Sunday, April 29, 2007
Looks like I'll be too late to see the exhibit when I visit Rome in October. Oh well, maybe some of the aroma will remain!
"Archaeologists carrying out research in Cyprus claim to have discovered the oldest perfume factory in the world.
Located on Cyprus, fabled home of the goddess of love, Venus, the remains of a 4,000-year-old factory that made prehistoric scents are causing excitement for experts.
The prehistoric scents and 60 objects from the site in Cyprus have been placed on display at the Capitoline Museums in Rome, having been found in 2003.
Perfumes named after Greek goddesses and made from pine, coriander, olive oil, parsley, bergamot, bitter almonds and laurel were discovered in alabaster vials."
"The archaeologists used fragrances extracted from traces left in containers at the site to recreate ancient aromas with the same techniques used in the past, said Maria Rosaria Belgiorno, the leading archaeologist who discovered the factory in 2003."
A christening gown once worn by Queen Elizabeth I has been discovered by chance during a clear-out of a Gloucestershire stately home.
The 500 year-old gown was found at Sudeley Castle in Winchcombe, by Lady Elizabeth Ashcombe while she was tidying a box of textiles in a cupboard.
The gown, worn by Henry VIII's daughter at her baptism in Greenwich in 1533, was authenticated by experts in the 1880s, yet subsequently forgotten about.
Speaking to the Daily Express, Jean Bray, an archivist working at Sudeley said: "The dress was handed down in the family, which claims descent from Henry's sixth wife Katherine Parr. It was authenticated at the Victoria and Albert museum".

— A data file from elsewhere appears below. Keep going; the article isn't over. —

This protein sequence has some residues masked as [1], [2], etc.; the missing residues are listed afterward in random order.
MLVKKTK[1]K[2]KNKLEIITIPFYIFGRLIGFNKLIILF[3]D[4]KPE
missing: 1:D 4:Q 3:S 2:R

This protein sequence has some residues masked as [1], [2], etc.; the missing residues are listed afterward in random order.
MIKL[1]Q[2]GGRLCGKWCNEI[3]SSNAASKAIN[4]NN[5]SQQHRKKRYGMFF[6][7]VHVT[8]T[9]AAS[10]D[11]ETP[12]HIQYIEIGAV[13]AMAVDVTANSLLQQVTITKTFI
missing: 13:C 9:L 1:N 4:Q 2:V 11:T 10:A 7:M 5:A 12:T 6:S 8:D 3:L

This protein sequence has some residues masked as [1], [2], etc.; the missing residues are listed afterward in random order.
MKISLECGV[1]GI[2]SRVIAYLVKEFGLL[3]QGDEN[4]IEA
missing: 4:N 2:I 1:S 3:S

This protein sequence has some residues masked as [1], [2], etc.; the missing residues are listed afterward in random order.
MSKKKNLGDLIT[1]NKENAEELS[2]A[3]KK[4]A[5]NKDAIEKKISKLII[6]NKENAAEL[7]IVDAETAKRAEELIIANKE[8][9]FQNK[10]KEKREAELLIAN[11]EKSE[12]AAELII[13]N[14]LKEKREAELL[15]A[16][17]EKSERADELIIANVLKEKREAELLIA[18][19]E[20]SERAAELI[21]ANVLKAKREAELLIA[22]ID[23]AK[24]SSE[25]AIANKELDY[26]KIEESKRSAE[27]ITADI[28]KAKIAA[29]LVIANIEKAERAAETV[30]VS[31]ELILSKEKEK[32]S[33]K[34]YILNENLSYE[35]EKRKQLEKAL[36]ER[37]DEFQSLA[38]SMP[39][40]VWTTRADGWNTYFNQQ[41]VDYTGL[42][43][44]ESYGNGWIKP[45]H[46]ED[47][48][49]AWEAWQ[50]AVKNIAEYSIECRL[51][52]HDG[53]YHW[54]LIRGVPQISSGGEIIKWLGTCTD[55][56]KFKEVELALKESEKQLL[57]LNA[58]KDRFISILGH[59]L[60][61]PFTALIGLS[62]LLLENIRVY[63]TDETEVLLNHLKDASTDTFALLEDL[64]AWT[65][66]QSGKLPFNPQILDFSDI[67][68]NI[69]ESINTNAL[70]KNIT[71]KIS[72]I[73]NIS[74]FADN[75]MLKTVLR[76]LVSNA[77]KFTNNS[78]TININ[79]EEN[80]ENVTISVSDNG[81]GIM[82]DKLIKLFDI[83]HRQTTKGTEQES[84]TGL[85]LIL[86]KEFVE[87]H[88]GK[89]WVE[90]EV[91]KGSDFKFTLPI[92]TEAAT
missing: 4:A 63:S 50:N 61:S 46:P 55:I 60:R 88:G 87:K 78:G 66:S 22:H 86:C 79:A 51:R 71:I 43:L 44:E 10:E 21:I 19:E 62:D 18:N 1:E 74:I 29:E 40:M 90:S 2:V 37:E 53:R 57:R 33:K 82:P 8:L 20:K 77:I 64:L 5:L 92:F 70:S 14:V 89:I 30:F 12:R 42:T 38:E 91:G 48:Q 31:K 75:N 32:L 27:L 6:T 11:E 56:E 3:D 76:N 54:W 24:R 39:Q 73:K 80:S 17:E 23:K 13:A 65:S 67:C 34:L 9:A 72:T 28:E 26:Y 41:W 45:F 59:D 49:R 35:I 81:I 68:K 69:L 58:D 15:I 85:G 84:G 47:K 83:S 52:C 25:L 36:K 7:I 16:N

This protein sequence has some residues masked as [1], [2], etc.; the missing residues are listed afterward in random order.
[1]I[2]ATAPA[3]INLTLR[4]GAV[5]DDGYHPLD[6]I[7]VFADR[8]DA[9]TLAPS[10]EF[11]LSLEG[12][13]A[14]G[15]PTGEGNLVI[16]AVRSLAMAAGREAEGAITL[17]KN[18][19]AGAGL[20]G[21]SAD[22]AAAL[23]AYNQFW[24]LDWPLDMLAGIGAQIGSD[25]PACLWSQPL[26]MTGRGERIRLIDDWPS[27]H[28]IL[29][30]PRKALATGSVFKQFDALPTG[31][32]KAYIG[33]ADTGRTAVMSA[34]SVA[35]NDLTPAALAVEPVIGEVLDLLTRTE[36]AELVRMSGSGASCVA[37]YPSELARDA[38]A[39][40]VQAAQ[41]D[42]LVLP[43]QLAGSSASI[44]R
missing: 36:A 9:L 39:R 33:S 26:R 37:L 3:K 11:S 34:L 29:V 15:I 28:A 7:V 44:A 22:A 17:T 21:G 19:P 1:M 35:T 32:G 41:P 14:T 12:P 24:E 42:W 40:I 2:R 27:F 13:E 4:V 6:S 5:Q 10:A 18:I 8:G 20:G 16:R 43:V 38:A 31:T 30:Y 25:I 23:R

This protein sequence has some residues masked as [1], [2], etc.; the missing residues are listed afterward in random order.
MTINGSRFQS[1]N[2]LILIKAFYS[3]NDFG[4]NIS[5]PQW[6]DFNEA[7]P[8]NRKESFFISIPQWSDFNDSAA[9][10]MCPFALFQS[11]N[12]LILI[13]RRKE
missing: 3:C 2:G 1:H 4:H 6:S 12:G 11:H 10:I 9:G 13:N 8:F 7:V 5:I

It is now thought the gown will take pride of place at an exhibition in Sudeley - recently the setting for Liz Hurley's wedding - in June.
Elizabeth's connection with Sudeley started as a child and continued into her reign. She visited the 15th century castle three times as queen, notably at a feast in 1592 celebrating the defeat of the Spanish Armada.
Scientists have been examining pollen in China's terracotta warriors in a bid to find out where they were made.
Researchers from the Chinese Academy of Sciences in Beijing discovered that the warriors and horses that form the Terracotta Army contain different pollen signatures.
The soldier figures appear to have been fired at kilns located a significant distance from the Chinese Emperor's tomb they were designed to guard, while the heavier horses seem to have been created locally as they are more fragile and could have been damaged by transportation.
Experts hope that the research will enable them to pinpoint the locations of the kilns used to make the famous statues of warriors, horses and chariots. It marks the first time that pollen samples have been recovered from pottery and used for analysis in this way.
More than 2,200 years old, the Terracotta Army comprises 8,000 soldiers, 300 horses and 200 chariots and was unearthed in the tomb of China's first emperor, Qin Shihuang, in 1974.
The statue, unearthed in a corpse-like position on a mountain near Abyek in Qazin province, was discovered together with human bones and pottery objects.
Experts believe the strange discovery may well be linked to complex burial ceremonies known to be held for the dead during that time
Speaking to reporters, a member of the excavation team said: "The new discovery could lead us to further questions concerning the burial methods of Iron Age man."
Iran's Iron Age, believed to have taken place in the neo-elamite period between 1400 and 550BC, is considered by historians to be a crucial time in terms of the country's cultural and religious development.
Remains of around two dozen pre-Hispanic Mexican children discovered on the site of the former capital of the ancient Toltec civilisation, Tula, point to them having been decapitated in a group.